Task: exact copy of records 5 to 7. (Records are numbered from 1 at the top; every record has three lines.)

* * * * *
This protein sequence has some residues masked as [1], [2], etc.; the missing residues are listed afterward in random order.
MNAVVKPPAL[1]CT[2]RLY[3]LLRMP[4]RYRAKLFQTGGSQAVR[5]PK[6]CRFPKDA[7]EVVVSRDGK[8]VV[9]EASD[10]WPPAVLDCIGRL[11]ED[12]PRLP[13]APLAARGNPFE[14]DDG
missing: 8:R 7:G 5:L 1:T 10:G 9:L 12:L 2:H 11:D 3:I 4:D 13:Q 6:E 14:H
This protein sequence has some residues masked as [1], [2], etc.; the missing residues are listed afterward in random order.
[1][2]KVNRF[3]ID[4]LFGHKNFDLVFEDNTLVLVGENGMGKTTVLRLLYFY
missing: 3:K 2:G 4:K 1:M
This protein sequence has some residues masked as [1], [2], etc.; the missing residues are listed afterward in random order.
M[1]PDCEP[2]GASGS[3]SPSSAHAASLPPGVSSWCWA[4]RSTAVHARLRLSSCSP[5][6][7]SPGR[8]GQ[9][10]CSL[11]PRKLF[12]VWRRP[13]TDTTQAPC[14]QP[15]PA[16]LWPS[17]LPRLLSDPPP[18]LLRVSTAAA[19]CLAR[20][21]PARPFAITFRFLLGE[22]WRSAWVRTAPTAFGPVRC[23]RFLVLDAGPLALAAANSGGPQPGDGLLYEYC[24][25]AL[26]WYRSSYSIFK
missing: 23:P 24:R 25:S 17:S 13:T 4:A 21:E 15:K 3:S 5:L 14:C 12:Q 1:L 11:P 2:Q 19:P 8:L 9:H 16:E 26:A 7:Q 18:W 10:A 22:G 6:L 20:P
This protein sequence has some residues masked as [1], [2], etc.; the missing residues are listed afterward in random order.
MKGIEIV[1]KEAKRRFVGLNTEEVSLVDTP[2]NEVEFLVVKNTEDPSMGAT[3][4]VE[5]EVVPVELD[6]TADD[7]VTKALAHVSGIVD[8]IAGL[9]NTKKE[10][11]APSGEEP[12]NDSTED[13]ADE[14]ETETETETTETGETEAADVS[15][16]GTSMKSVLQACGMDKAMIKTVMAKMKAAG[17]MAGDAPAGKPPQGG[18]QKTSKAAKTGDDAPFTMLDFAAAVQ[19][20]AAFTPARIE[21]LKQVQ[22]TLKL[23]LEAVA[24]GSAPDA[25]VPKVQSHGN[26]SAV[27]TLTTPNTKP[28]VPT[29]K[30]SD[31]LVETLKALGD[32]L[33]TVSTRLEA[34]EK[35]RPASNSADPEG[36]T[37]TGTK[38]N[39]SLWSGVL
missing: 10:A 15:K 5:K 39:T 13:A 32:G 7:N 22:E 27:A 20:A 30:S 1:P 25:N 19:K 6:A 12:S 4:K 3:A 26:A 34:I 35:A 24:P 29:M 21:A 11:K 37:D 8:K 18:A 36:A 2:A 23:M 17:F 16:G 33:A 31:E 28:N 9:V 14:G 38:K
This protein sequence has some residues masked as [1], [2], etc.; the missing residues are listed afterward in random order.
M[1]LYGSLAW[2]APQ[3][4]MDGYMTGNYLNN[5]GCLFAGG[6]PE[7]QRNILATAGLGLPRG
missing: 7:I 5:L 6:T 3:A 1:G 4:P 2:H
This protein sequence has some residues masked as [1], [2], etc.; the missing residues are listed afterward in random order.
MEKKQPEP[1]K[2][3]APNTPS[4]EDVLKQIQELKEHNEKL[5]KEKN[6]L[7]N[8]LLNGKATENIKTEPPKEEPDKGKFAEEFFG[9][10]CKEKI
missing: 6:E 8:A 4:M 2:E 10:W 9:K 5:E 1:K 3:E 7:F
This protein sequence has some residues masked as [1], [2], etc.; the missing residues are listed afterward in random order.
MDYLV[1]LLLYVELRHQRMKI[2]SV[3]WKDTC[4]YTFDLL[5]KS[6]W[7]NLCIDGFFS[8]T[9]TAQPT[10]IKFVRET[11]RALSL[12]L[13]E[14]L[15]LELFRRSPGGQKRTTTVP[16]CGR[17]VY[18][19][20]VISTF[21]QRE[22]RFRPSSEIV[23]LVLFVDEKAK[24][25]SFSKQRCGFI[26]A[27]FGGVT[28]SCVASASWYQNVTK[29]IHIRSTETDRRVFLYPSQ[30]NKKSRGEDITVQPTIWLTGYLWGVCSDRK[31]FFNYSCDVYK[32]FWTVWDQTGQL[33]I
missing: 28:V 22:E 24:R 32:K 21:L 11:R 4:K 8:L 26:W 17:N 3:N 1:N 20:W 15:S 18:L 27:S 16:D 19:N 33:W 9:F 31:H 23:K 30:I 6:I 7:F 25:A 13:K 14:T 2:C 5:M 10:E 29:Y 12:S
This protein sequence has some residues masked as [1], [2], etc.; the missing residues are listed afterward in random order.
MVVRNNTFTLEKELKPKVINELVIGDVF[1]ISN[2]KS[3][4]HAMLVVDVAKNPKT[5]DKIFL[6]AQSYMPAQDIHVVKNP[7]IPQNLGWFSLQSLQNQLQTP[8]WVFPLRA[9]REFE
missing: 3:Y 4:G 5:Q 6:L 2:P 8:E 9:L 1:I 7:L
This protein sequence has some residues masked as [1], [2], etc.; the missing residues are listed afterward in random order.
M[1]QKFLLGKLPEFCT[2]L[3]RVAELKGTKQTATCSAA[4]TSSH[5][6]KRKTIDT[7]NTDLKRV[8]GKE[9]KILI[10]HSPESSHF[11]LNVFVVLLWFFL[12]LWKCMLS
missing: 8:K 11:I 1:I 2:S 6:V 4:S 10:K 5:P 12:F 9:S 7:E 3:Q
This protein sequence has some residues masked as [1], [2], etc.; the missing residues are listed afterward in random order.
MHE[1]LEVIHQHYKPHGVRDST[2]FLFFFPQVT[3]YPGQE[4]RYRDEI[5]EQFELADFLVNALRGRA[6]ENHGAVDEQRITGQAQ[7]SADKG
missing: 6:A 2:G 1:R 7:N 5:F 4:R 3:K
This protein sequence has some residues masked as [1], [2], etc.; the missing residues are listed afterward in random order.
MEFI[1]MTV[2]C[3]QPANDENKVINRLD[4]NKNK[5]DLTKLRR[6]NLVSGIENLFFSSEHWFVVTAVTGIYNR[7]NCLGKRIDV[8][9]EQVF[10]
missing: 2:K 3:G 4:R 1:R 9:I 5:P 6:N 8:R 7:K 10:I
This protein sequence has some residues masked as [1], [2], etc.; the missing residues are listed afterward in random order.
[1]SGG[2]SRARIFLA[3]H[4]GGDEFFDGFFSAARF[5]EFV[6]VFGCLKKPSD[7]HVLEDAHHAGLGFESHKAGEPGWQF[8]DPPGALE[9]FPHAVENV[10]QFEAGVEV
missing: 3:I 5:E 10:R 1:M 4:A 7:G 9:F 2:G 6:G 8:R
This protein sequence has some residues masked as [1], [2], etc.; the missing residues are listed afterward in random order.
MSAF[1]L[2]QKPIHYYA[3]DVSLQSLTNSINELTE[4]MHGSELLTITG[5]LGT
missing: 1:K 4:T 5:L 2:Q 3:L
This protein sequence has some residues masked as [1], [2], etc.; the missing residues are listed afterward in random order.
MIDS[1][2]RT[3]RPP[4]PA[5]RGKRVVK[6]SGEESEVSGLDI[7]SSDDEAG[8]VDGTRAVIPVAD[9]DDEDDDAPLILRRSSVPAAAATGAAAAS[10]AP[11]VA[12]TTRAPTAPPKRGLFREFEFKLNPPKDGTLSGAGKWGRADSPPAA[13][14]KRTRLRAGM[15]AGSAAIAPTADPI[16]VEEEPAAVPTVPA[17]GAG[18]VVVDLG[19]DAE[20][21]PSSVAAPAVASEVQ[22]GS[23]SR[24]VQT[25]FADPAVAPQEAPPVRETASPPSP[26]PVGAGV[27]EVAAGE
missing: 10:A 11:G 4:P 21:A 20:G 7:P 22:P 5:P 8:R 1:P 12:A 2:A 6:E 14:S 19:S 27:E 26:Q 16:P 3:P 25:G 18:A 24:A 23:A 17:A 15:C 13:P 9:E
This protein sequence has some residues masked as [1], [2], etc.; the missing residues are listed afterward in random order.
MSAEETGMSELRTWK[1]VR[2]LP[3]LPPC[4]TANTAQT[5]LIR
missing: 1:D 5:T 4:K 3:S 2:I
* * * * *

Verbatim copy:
This protein sequence has some residues masked as [1], [2], etc.; the missing residues are listed afterward in random order.
M[1]LYGSLAW[2]APQ[3][4]MDGYMTGNYLNN[5]GCLFAGG[6]PE[7]QRNILATAGLGLPRG
missing: 7:I 5:L 6:T 3:A 1:G 4:P 2:H
This protein sequence has some residues masked as [1], [2], etc.; the missing residues are listed afterward in random order.
MEKKQPEP[1]K[2][3]APNTPS[4]EDVLKQIQELKEHNEKL[5]KEKN[6]L[7]N[8]LLNGKATENIKTEPPKEEPDKGKFAEEFFG[9][10]CKEKI
missing: 6:E 8:A 4:M 2:E 10:W 9:K 5:E 1:K 3:E 7:F
This protein sequence has some residues masked as [1], [2], etc.; the missing residues are listed afterward in random order.
MDYLV[1]LLLYVELRHQRMKI[2]SV[3]WKDTC[4]YTFDLL[5]KS[6]W[7]NLCIDGFFS[8]T[9]TAQPT[10]IKFVRET[11]RALSL[12]L[13]E[14]L[15]LELFRRSPGGQKRTTTVP[16]CGR[17]VY[18][19][20]VISTF[21]QRE[22]RFRPSSEIV[23]LVLFVDEKAK[24][25]SFSKQRCGFI[26]A[27]FGGVT[28]SCVASASWYQNVTK[29]IHIRSTETDRRVFLYPSQ[30]NKKSRGEDITVQPTIWLTGYLWGVCSDRK[31]FFNYSCDVYK[32]FWTVWDQTGQL[33]I
missing: 28:V 22:E 24:R 32:K 21:L 11:R 4:K 8:L 26:W 17:N 3:N 1:N 20:W 15:S 18:L 27:S 16:D 19:N 33:W 9:F 31:H 23:K 30:I 6:I 7:F 25:A 13:K 14:T 2:C 5:M 10:E 29:Y 12:S